2. Fibrinogen concentrate and RBC. 

  • As per the revised guidelines, both measures are graded equally and should be determined based on a goal-directed strategy.
  • Resuscitation measures should be continued using a goal-directed strategy, guided by standard laboratory coagulation values and/or VEM.
  • Treatment with fibrinogen concentrate or cryoprecipitate should be initiated if major bleeding is accompanied by hypofibrinogenaemia (viscoelastic signs of a functional fibrinogen deficit or a plasma Clauss fibrinogen level ≤1.5 g/L).
  • Reversal of the effect of antithrombotic agents in patients with ongoing bleeding is recommended. The need for reversal should be weighed against the prothrombic state of the patient. This is because patients taking antithrombotic medications have an underlying thrombotic risk. Full reversal of the anticoagulant is only justified if there is life-threatening bleeding ( This is a new chapter in the guidelines, details of which are outlined in Figure 1 (Spahn et al. 2019).
  • Appropriate thromboprophylaxis should be initiated as soon as possible after bleeding has been controlled.
  • In the bleeding trauma patient, the emergency reversal of vitamin K-dependent oral anticoagulants is recommended with the early use of both prothrombin complex concentrates (PCC) and 5mg IV phytomenadione (vitamin K1).
  • Measurement of plasma levels of oral direct anti-factor Xa agents such as apixaban, edoxaban, or rivaroxaban should be done in patients treated or suspected of being treated with one of these agents.
  • Measurement of anti-Xa activity should be calibrated for the specific agent. If measurement is not possible or available, advice from an expert haematologist should be sought.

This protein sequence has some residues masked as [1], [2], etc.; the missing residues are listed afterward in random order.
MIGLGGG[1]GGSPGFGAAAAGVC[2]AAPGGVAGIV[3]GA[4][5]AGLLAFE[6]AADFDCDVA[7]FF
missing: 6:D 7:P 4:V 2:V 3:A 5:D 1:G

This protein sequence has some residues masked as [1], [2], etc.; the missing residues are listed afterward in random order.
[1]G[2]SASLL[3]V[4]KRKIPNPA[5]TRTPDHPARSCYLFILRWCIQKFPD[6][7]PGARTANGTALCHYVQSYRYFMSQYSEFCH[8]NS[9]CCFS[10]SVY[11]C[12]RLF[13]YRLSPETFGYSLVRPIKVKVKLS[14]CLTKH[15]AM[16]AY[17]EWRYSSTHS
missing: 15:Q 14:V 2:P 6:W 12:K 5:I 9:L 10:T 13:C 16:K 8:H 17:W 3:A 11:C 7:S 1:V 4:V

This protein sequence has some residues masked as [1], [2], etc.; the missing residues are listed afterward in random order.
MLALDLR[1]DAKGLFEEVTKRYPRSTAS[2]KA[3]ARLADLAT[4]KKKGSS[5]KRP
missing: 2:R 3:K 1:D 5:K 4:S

• If bleeding is life-threatening, TXA 15 mg/kg (or 1g) should be administered intravenously, and the use of PCC (25-50 U/kg) be considered until specific antidotes are available.
  • Dabigatran plasma levels should be measured using diluted thrombin time in patients treated or suspected of being treated with dabigatran.
  • If measurement is not possible or available, standard thrombin time should be measured to allow a qualitative estimation of the presence of dabigatran.
  • If bleeding is life-threatening in those receiving dabigatran, patients should be treated with idarucizumab (5g intravenously) and with TXA 15 mg/kg (or 1 g) intravenously.

Key Points


  • Injured patients should be transported quickly and treated by a specialised trauma centre whenever possible.
  • Measures to monitor and support coagulation should be initiated as early as possible and used to guide a goal-directed treatment strategy.
  • A damage control approach to surgical intervention should guide patient management.
  • Coagulation support and thromboprophylactic strategies should consider trauma patients who have been pre-treated with anticoagulants or platelet inhibitors.
  • Local adherence to a multidisciplinary, evidence-based treatment protocol should serve as the basis of patient management and undergo regular quality assessment.



APTT activated partial thromboplastin time

FFP fresh frozen plasma

INR international normalised ratio

PCC prothrombin complex concentrates

POC point-of-care

PT prothrombin time

RCB red blood cells

TXA tranexamic acid

VEM viscoelastic method



Spahn DR, Bouillon B, Cerny V, Duranteau J, Filipescu D, Hunt BJ, Komadina R, Maegele M, Nardi G, Riddez L, Samama C, Vincent JL, Rossaint R (2019) The European guideline on management of major bleeding and coagulopathy following trauma: fifth edition. Critical Care 23:98.


European Medicines Agency. Ondexxya for reversal of anticoagulation. Available from